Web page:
"A perfect pairing would be two number ones at the same level, both capable of winning the world championship and not generating any controversy.

"But this is an illusion that does not exist. We have opted for this philosophy for the benefits it has to the team but with the disadvantage that we have to do a lot of people management," he told Sport Bild.

"There is always one winner and one loser, one happy and one unhappy one each Sunday."

But Wolff said Hamilton vs Rosberg does work for Mercedes.

"Their relationship is constantly changing, it's up and down, but they're in their fourth year and fighting for the title for the third time and so far it has gone relatively well.

"We don't know for how long that will be the case, and there may be a point in which we say 'We did it for four or five or six years but can't do it anymore.

"Then it may be that we need to exchange the drivers or change the philosophy. So far we aren't there yet but it is a wild horse that we ride," Wolff added.

Vettel and Massa chase ball
Vettel and Massa chase ball

Football game sends Schumacher 'positive energy'
(GMM) German basketball legend Dirk Nowitzki on Wednesday said he hoped some "positive energy" was beamed back to Michael Schumacher.

The NBA star organized a charity football match in Mainz, Germany, on Wednesday featuring Schumacher's protege Sebastian Vettel, ex-rival Mika Hakkinen, former teammate Felipe Massa and even his 17-year-old son Mick.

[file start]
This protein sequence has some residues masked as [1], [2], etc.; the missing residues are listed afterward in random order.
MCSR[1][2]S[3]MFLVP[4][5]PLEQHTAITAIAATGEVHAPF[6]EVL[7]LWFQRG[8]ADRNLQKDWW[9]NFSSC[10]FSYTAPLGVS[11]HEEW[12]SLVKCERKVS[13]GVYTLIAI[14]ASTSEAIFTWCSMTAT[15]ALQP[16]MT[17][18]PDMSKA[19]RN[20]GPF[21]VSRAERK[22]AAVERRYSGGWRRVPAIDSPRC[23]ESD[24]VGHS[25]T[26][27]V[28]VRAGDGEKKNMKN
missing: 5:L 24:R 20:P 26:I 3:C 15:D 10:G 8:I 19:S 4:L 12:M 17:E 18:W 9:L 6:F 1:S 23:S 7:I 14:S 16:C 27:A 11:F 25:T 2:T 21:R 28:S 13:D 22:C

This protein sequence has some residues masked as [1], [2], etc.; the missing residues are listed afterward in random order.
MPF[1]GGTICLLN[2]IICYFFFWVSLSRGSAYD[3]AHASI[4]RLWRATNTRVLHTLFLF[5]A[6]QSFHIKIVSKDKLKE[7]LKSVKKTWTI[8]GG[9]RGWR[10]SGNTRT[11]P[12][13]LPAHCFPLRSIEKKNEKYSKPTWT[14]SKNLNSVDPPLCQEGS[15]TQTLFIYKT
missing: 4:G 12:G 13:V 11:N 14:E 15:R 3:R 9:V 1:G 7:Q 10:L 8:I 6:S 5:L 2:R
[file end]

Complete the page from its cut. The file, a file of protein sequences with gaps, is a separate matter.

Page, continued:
Nowitzki told Bild newspaper: "The fact that Mick is here makes the evening even a little emotional.

"I hope that we can send Michael a little positive energy and show him that the people have not forgotten you, and that you are still their idol," he added.

Ecclestone wants his money and if he doesn't get it will ax both Hockenheim and Monza
Ecclestone wants his money and if he doesn't get it will ax both Hockenheim and Monza

Ecclestone 'not indifferent' to Monza, Hockenheim
(GMM) The long and protracted saga over the future of the Italian grand prix may finally be at an end.

The authoritative Italian daily La Gazzetta dello Sport reports that, notwithstanding Imola's moves to snatch the race, Monza looks to have secured a new four-year deal with Bernie Ecclestone valued at EUR 88 million.

The report said even the F1 supremo confirmed that an agreement is now "very close".

If confirmed, it will be good news for proponents of keeping Europe's traditional races on the calendar, although the future of the German grand prix still looks far from secure.

When asked about the fate of tracks like Monza and Hockenheim, Hockenheim chief Georg Seiler told Bild newspaper this week that he thinks Ecclestone understands the dilemma.

"I do not think he is indifferent to Monza or Hockenheim," Seiler said.

"He does want these traditional tracks to remain. But as long as there are countries that are offering these sums of money, we must also remember that he is operating formula one as a businessman.

"Whether that is always fair is another issue," he added.

Jos (L) beat the crap out of his old man father Frans
Jos (L) beat the crap out of his old man father Frans

Jos Verstappen beats up own father
(GMM) Max Verstappen's famous father has reportedly had an eventful few days between the Hungarian and German grands prix.